Make it simple, make strong, make it work!

                        Comment

                        • Johnny Depth
                          Lieutenant, Junior Grade
                          • Oct 2023
                          • 34

                          #13
                          Thanks! If only I had known. I missed this in my searches.

                          Comment

                          • Johnny Depth
                            Lieutenant, Junior Grade
                            • Oct 2023
                            • 34

                            #14
                            Hidden Wheelhouse Lighting

                            Alligator Eyes

                            By drilling through the Alligator Eyes along the housing, the drill bit will emerge out of sight beneath the left and right Wheelhouse Inserts. In order to do so, I created a drill guide.

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                            The LEDs for the Alligator Eyes had to be 5mm in diameter to fill the "eye socket" and it had to be short enough to fit in the space before the hull angled down. After looking at many different LEDs, I finally found this one, which met all the requirements.

                            SuperBrightLEDs.com #RL5-W4575, cool white, 5mm diameter and the body is just under 6 mm. It has a large green circular pad where the light is emitted and I think it gives it a somewhat menacing look. You can see it in the first picture I sent above.

                            Using a Dremel drill with a small spherical bit, I excavated space for the LED to sit and used CA glue to fix them down.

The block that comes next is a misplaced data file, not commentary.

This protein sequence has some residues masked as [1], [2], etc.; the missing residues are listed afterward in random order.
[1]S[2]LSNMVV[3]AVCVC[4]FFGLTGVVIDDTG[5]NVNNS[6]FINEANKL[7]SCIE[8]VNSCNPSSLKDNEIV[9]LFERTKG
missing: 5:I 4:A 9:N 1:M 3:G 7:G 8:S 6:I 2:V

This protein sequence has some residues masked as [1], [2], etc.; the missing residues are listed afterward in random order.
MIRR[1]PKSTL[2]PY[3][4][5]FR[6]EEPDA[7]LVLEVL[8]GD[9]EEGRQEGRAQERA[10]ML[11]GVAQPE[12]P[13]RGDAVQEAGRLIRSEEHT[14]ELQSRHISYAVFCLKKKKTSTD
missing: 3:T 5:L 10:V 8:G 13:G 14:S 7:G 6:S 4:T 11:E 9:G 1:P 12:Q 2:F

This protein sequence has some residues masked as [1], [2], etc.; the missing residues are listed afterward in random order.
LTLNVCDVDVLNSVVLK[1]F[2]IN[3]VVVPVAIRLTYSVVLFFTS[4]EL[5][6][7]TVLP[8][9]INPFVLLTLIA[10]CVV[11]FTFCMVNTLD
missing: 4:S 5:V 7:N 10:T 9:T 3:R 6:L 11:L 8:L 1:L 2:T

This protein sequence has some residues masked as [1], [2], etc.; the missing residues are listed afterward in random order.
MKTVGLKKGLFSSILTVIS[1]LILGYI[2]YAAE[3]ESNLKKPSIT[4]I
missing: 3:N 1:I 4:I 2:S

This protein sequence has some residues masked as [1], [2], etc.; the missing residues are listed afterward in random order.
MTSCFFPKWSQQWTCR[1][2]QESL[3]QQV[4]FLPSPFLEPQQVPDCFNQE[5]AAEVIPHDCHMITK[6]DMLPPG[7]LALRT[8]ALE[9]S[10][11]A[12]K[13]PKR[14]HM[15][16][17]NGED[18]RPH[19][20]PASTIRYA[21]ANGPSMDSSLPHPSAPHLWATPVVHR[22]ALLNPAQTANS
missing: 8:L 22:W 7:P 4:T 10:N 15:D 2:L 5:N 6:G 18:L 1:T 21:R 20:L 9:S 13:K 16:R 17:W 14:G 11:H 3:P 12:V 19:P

The two Alligator Eye LEDs were wired in series to save a bit of space. Only one resistor needed.


                            WHEELHOUSE INTERIOR LIGHTING

                            My goal was to hide both the LEDs and their wires from view. I also wanted the wheelhouse to be as brightly lit as possible to try to reproduce the famous glowing yellowish viewports in the Disney movie. To accomplish this I used I chose the Evan Designs Warm White DEKA size chip LEDs.

                            I found that if I placed one above the ship's wheel in the corner where all the walls met, it would be barely out of sight when the wheelhouse was attached to the hull. In order to hide the wires coming from the DEKA chip, I used a drill bit to rout a trench for the wires running from the chip, underneath the Ballast Lever Block and on under the left and right Interior Wall inserts. Then I tacked down the wires in the trench in a few places and finally I filled and sanded the trench for painting.